By Steve Lichtenstein
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Kevin Garnett was on fire.
The 37-year-old future Hall of Fame forward hit his first six shots to help give the Brooklyn Nets a 19-13 lead over Portland with 6:35 left in the first quarter Monday night at the Barclays Center.
Though he had been struggling this season to convert shots from all over the floor, as evidenced by a field-goal percentage of 30 entering the game, the Nets made a concerted effort to get Garnett off early.
With two of their top scorers in center Brook Lopez and point guard Deron Williams out while nursing ankle injuries, the Nets needed players like Garnett to step up to keep pace with the red-hot Trail Blazers, winners of eight of their first 10 games.
So here was Garnett, turning back the clock, stepping into and knocking down those 20-footers that are becoming more obsolete in today’s NBA. He even went down in the post and nailed a few shorter turnarounds.
And while it’s clear that age has cost Garnett some mobility on the other end, he still made life difficult for Portland star LaMarcus Aldridge.
But once that five-minute milepost passed, that was it for Garnett for the quarter, per coach Jason Kidd’s orders.
And though the Nets completed their best quarter of the season ahead 40-31, that brief spurt was the night’s high point. Brooklyn’s offense devolved into a brickfest and the Blazers broke away in the second half to win, 108-98, dropping the Nets to 3-7.
And therein lies the Garnett conundrum.
When the Nets announced in the summer the megadeal that brought over Garnett, Paul Pierce and Jason Terry from Boston for worn parts and future draft picks, the spin was that Garnett specifically would change the Nets’ notoriously soft culture.
Except it’s hard to do that five minutes at a time.
Haters mock the Nets, and Garnett in particular, as “old.”
Well, Garnett is one year older than last season, when he averaged just under 30 minutes per game. Yes, he sat out a dozen games or so late in the year, but that was due to ankle injuries. Once the playoffs began, the Celtics rode Garnett to the tune of over 35 minutes per game, without any detrimental effect on performance. Garnett averaged a double-double of 13 points and 13 rebounds per game while shooting 50 percent from the floor in the six-game series loss.
Garnett has yet to breach the 30-minute barrier for Brooklyn, coming closest in a 28-minute run when the Nets won in overtime in Phoenix.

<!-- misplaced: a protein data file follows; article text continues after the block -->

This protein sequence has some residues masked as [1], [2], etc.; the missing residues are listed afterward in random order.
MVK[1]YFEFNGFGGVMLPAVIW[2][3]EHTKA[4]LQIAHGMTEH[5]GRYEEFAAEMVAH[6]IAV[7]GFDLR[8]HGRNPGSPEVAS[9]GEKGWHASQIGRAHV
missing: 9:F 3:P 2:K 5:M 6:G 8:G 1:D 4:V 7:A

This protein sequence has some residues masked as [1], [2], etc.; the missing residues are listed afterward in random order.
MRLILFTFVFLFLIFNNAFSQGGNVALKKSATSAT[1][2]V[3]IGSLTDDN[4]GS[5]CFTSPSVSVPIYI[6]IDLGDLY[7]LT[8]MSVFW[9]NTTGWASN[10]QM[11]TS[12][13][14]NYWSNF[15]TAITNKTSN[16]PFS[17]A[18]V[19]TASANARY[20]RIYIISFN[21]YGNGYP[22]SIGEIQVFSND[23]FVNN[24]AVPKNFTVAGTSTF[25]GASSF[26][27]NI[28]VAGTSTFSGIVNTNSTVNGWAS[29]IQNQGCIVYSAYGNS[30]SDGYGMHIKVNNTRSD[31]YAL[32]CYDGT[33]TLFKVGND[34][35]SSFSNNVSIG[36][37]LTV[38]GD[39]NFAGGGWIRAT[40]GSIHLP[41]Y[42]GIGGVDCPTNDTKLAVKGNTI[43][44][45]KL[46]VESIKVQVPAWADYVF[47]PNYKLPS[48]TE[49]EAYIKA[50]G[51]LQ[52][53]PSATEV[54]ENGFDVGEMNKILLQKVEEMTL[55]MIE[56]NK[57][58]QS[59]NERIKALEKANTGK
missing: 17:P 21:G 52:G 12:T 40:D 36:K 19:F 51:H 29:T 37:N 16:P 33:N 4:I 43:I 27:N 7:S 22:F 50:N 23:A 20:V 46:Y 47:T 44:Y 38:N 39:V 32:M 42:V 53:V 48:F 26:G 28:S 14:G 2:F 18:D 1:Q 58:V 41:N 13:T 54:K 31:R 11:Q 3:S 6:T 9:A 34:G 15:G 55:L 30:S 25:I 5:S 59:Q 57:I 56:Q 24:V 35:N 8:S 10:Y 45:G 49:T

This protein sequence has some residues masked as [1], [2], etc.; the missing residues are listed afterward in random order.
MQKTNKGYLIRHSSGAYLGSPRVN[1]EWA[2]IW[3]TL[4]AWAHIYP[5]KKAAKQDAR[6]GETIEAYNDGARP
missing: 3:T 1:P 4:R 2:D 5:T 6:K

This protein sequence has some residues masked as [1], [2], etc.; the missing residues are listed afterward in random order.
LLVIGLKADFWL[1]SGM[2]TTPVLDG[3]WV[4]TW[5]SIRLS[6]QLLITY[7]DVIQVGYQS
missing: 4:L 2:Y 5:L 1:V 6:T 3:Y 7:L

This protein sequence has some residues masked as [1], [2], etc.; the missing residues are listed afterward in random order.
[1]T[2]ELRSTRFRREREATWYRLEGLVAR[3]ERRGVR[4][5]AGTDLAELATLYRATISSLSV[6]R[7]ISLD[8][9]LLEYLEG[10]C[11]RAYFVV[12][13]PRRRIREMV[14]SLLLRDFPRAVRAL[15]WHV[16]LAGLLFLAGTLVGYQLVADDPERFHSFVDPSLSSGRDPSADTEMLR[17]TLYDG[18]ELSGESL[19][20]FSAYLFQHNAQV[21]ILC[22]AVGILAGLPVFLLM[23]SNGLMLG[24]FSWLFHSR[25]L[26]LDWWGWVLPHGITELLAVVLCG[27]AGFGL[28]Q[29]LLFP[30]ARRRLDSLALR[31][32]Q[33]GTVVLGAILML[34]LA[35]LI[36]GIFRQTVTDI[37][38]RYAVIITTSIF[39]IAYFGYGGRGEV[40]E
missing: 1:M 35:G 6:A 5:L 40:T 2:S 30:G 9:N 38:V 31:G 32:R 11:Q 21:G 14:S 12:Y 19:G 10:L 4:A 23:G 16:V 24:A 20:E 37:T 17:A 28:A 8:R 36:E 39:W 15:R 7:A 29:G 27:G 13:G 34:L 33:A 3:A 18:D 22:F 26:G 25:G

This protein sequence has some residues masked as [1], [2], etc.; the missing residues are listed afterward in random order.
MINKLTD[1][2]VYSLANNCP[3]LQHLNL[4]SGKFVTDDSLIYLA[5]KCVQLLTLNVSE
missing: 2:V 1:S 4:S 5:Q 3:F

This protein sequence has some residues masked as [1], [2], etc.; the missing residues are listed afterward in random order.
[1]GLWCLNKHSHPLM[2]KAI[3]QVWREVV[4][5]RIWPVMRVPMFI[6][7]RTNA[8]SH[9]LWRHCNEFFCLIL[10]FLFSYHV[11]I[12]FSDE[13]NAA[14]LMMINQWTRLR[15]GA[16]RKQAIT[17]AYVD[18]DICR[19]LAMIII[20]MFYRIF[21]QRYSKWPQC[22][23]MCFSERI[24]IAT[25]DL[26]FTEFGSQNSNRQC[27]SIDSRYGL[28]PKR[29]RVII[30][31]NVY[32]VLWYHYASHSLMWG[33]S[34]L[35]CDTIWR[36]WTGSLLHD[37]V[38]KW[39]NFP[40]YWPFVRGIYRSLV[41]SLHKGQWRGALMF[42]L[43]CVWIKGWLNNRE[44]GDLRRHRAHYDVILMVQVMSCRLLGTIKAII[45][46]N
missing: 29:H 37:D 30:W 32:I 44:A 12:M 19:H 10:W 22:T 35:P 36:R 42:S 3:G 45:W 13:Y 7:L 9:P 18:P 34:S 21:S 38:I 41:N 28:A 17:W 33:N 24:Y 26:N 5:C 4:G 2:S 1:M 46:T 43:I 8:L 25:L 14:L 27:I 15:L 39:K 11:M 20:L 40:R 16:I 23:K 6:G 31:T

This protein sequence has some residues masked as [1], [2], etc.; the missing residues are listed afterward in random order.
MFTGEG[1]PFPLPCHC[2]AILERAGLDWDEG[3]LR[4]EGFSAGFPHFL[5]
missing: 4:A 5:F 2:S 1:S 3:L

It’s not easy for players of any age, let alone someone with Garnett’s mileage, to maintain a shooting rhythm from a good distance when playing so sporadically.
So should anyone really be shocked that, after Garnett sat for a good 20 minutes of real time and came back without another warm-up, he proceeded to misfire on 11 of his final 13 attempts?
What I wanted to know was what coach in his right mind removes a player on a roll like that. What, Garnett’s leg would have detached if he played until he either missed or felt winded? If he went, say, seven minutes in the first quarter, couldn’t Kidd make up the difference in the next stanza?
While not addressing that specifically, Kidd took responsibility for the loss.
“I take the blame for this,” said Kidd. “We got a little stagnant on the offensive end, so this falls on my shoulders. We got off to a good start and in that third quarter, we came out a little flat and that falls on me.”
No one was able to get Garnett’s perspective, as he was one of many Nets who hid out in the locker room and bolted before any members of the media could ask questions.
That’s also a typical Garnett move, something he likely views as uniting the team against a common enemy, even if that enemy isn’t on the Nets’ schedule.
The slate has the Nets on the road for four of their next six games in an 11-day span, starting Wednesday in Charlotte. The way the Nets have played, none of these games can be deemed sure things.
I get that that the Nets keep talking about “the process” and the season may be only 10 games old, but at some point Kidd is going to have to start playing these games to win instead of focusing solely on the long-term picture. Otherwise, when that photo comes into focus, it will be of the Celtics sitting at the lottery table with the Nets’ draft pick.
The Nets had enough weapons to overcome the Blazers last night, even with the Lopez and Williams (plus forward Andrei Kirilenko, who missed his fifth consecutive game due to back spasms) absences. Sean Livingston has been a wonder filling in at point guard while the increased Nets’ defensive activity minus Lopez should have helped offset the points scored loss.
The Nets needed more of Garnett and less of players like Mason Plumlee, the rookie who had a decent road trip but has few NBA attributes other than he’s nearly 7 feet tall and tries his best.
Garnett was brought over here to show the Nets the way to becoming winners.
For a FAN’s perspective of the Nets, Jets and the NHL, follow Steve on Twitter @SteveLichtenst1
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